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Neurology coding

  1. #11
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    Exam Training Packages
    BCBS MN has an article regarding the reporting of the first dose of gilenya, the policy states to report (the oral med & observation) with H0033. Also, when I look in the HCPCS index for observation it lists H0033. I did notice this code is in the alcohol and drug treatment section but, this particular code's description would fit our needs. I'm still unsure and only wanting to make sure we are coding within guidelines and my provider is paid for every billable service. Thanks for your response(s).
    Last edited by mshukis; 05-04-2011 at 08:50 AM.
    Molly Shukis, CPC

  2. #12
    Default
    I will have to check that article out, I did look at reimbursement after I saw your post and noone in my area pays for that code. Also, we do not charge for the medication, we get the medication directly from the drug company, this is not something we (or any provider to my understanding) will ever have to pay for as Novartis provides the beginning of the prescription. We have been billing this as an office visit. I am going to look more into this as well!

    Thanks
    Mandy Flagg, CPC, CEMC
    Compliance Auditor

  3. #13
    Default
    Here is an article that I found from the AAN, I do not agree with the prolonged service reference that she makes here because to code a 99355 you must spend >74 min above and beyone the "typical time units"! Also, not sure about your doctors but in our office it is the nurse doing vitals, the doc see's the patient at the very beginning of visit but does not come in every time vitals are taken, the nurse takes them and reports them to the doc. That does NOT qualify for face to face prolonged services EVER! Please let me know what you think of this article.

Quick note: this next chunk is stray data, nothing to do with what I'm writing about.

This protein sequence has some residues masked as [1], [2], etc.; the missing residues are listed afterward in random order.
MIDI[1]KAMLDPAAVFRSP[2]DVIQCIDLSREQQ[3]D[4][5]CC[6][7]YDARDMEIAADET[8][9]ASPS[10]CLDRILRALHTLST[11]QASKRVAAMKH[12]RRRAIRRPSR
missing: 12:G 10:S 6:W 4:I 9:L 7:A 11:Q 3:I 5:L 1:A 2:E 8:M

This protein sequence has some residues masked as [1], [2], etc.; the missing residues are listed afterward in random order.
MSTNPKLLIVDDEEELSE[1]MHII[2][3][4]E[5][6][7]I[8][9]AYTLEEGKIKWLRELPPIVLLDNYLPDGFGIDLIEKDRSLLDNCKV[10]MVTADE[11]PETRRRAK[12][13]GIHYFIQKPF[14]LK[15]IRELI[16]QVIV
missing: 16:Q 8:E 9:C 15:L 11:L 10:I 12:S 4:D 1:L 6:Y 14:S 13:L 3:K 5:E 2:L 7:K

http://www.aan.com/globals/axon/assets/8351.pdf

    It is from May 2011
    Mandy Flagg, CPC, CEMC
    Compliance Auditor

  4. #14
    Location
    Jacksonville, Florida - 90417
    Posts
    187
    Default Neurology Coding - Gilenya
    I have heard of this drug as well. What exactly is the physician doing to monitor the patient? I understand the time constraints but I am wondering if this isn't something that is really done by a nurse; in which case I would bill the appropriate level of OV provided by the physician based on the 3 key components and the charge for the medication administered. Prolonged service codes with direct face-to-face patient contact require physician attendance. If the physician is not attending to the patient during the 6 hours then the physician should not be paid for the time involved in monitoring. Perhaps the physician would check in on the patient periodically. If this is the case, then the physician could bill for the cumulative face-to-face time as long as it meets the time requirements for billing a prolonged service code (i.e., time in addition to time spent for E/M service).
    Maryann

    Maryann C. Palmeter, CPC, CENTC, CPCO

  5. #15
    Smile
    Quote Originally Posted by mcpalmeter View Post
    I have heard of this drug as well. What exactly is the physician doing to monitor the patient? I understand the time constraints but I am wondering if this isn't something that is really done by a nurse; in which case I would bill the appropriate level of OV provided by the physician based on the 3 key components and the charge for the medication administered. Prolonged service codes with direct face-to-face patient contact require physician attendance. If the physician is not attending to the patient during the 6 hours then the physician should not be paid for the time involved in monitoring. Perhaps the physician would check in on the patient periodically. If this is the case, then the physician could bill for the cumulative face-to-face time as long as it meets the time requirements for billing a prolonged service code (i.e., time in addition to time spent for E/M service).